The yin and yang of the political spectrum
As I grow older, I feel like I’m turning into the clichéd example of the bright-eyed young idealist that steadily becomes more conservative with age. Four years ago, I would have strongly asserted my liberalism, and told anybody who would listen that I vote a straight Democratic ballot, no question. Now, as a college junior, I like to characterize myself as being “left of center,” basically a nice way of saying a liberal leaning moderate.
Never in a million years would seventeen-year-old Raymond have thought that his political views could move so far right in just a short four years. With this moderation of my politics, I have also come to believe that there may not be a correct answer to the political debate between right and left. It is possible that this belief may be born out of my moderate anti-confrontational nature not to pick sides, but I am steadily coming to believe that both strong liberalism and strong conservatism are necessary if democratic society is going to survive.
I am not trying to say that everybody should be a spineless moderate, like myself, who always hems and haws about being able to see both sides of the issue. If this were the case, we would be a society of indecision and stagnation. Rather, I am beginning to believe that it is necessary that in society there are both extreme liberals, and extreme conservatives. Before I go any further, let me clarify that by liberals and conservatives, I am not necessarily talking about Democrats and Republicans in the contemporary sense, because neither are strict representations of the theory and ideology which drives their respective side of the political spectrum. For the sake of this article, I will define liberals as those seeking to progress and change society, while conservatives are those who are happy with it the way it is.
I have reached this belief because I think that it is the only way that a democratic society can function both in terms of meeting the needs of its citizens and also remaining stable. If it weren’t for liberals, for people that want to change and progress the world, for people like Galileo, Columbus, MLK, and others of that same nature, where would we be? If everybody was a conservative, and wanted to keep things the way they are, where would we be? We would still most likely be in the dark ages living in a backwards, bigoted, static, and underdeveloped society. Liberals are generally more in tune with the important changes that society needs to adopt to meet the needs of its citizens. It seems to me that in many situations, it is the extreme liberals who are responsible for progressing society and bringing about important and necessary changes.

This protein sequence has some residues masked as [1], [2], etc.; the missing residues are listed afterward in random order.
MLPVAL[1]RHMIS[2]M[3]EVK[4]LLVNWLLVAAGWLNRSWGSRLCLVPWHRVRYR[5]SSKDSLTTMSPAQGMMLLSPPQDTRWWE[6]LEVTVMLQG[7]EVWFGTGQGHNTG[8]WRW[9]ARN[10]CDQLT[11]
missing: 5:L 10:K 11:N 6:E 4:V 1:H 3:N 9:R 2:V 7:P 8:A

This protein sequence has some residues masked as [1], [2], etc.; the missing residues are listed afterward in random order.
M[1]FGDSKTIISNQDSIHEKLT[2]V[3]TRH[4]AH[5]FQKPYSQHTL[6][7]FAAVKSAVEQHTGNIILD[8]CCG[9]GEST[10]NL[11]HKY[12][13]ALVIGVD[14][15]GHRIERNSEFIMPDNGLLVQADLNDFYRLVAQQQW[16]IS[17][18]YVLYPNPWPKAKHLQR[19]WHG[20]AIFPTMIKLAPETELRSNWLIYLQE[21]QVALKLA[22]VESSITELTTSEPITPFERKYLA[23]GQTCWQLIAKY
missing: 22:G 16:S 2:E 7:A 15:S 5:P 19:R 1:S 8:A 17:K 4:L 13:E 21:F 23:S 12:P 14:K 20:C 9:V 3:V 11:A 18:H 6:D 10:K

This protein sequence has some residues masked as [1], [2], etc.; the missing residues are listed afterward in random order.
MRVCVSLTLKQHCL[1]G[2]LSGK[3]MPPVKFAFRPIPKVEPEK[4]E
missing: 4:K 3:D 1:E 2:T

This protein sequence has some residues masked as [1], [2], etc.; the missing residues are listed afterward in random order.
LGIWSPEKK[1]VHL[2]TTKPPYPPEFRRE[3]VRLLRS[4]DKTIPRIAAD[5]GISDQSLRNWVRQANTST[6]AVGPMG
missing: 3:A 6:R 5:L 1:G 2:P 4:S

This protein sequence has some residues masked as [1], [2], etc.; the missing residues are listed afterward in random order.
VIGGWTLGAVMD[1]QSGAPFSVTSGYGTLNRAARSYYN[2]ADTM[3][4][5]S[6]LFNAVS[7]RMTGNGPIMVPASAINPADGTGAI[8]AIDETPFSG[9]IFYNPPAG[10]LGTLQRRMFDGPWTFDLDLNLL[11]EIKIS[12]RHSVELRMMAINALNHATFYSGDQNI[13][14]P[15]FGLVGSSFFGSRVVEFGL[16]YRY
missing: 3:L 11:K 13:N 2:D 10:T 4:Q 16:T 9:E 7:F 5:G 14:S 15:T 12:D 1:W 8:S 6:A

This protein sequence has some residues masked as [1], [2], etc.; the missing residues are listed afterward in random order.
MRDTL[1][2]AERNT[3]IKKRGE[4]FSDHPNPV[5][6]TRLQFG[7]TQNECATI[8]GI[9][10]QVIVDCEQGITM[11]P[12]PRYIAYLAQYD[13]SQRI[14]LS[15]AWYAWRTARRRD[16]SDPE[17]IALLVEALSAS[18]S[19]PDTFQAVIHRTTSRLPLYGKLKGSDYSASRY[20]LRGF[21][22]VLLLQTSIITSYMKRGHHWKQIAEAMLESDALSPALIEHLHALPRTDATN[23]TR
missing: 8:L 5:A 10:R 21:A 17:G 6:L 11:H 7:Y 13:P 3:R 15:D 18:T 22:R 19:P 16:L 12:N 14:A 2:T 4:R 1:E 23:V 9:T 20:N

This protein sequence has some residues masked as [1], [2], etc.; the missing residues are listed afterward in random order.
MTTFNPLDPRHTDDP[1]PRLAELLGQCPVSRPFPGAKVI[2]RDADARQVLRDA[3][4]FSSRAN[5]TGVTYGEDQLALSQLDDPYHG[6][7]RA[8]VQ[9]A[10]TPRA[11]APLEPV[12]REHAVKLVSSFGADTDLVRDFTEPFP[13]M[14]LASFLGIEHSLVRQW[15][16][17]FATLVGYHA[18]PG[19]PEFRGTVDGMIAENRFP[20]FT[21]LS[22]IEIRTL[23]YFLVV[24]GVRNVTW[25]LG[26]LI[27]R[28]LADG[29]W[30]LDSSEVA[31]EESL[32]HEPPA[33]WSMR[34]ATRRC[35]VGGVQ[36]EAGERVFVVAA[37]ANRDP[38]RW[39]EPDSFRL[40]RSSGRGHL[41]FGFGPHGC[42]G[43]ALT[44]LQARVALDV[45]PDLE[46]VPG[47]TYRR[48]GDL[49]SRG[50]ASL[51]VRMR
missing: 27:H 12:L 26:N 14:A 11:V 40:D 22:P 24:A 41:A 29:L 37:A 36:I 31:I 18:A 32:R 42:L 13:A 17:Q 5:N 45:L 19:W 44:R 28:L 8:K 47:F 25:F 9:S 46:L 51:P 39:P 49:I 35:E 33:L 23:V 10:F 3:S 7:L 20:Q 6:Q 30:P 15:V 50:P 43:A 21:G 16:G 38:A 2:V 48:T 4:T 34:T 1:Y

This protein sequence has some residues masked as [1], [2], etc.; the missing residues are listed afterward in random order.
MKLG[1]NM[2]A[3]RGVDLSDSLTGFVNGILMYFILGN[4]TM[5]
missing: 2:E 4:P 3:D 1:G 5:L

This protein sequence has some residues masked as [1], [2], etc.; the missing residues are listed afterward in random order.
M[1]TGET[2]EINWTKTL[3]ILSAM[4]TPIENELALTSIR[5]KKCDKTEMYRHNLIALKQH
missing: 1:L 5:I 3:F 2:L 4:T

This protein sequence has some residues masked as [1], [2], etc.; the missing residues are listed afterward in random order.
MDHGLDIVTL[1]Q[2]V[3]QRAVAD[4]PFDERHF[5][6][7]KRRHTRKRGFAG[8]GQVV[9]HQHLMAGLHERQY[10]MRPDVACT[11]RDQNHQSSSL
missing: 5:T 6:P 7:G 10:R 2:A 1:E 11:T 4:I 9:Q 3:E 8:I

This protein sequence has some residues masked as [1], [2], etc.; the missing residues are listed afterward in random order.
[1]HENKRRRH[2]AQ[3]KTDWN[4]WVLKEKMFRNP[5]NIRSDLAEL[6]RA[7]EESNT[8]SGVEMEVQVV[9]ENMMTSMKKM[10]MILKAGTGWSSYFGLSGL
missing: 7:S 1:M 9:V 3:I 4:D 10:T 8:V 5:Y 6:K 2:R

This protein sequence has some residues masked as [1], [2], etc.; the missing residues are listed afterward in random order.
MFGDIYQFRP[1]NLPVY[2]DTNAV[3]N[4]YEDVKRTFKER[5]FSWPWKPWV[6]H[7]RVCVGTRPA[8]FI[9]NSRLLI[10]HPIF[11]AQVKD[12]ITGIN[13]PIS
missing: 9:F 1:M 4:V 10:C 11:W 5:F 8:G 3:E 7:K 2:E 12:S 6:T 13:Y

That being said, I have a hard time believing that the world would be better off if every single person was like that. While progress and change are important, there is also a lot to be said for stability, deliberation, and continuity in society. Too much change, too fast can destabilize a society, and there is often a lot to be said for old traditions. There is a lot of collective wisdom built up in society which is accumulated by generation after generation, and to totally disregard that with unchecked change and progress, I thoroughly believe, is dangerous. If everybody in the world were hard core liberals I feel like society would just fly apart at the seams. It is important for there to be extremely conservative people in society who can question the prudence of changes, and speak for the generational wisdom of tradition and custom.
I guess what I am trying to say here is that I am coming to believe that it is important that we have discourse in society from both the far right and the far left, so that they can keep each other in check. I almost envision liberalism and conservatism as existing in a yin and yang relationship with each other, in that neither can exist without the other, and that they depend on each other for viability in practice. Total domination by one side of the political spectrum would ultimately spell ruin, both are necessary.
This whole crackpot theory that I’ve cooked up may be one hundred percent off the mark. There is a good chance that this yin and yang idea may just be the moderate in me trying to justify his lack of strong ideological convictions. However I will stand by this: that strong discourse from both sides of the political spectrum creates thoughtful deliberation, and that is always a good thing in any given society.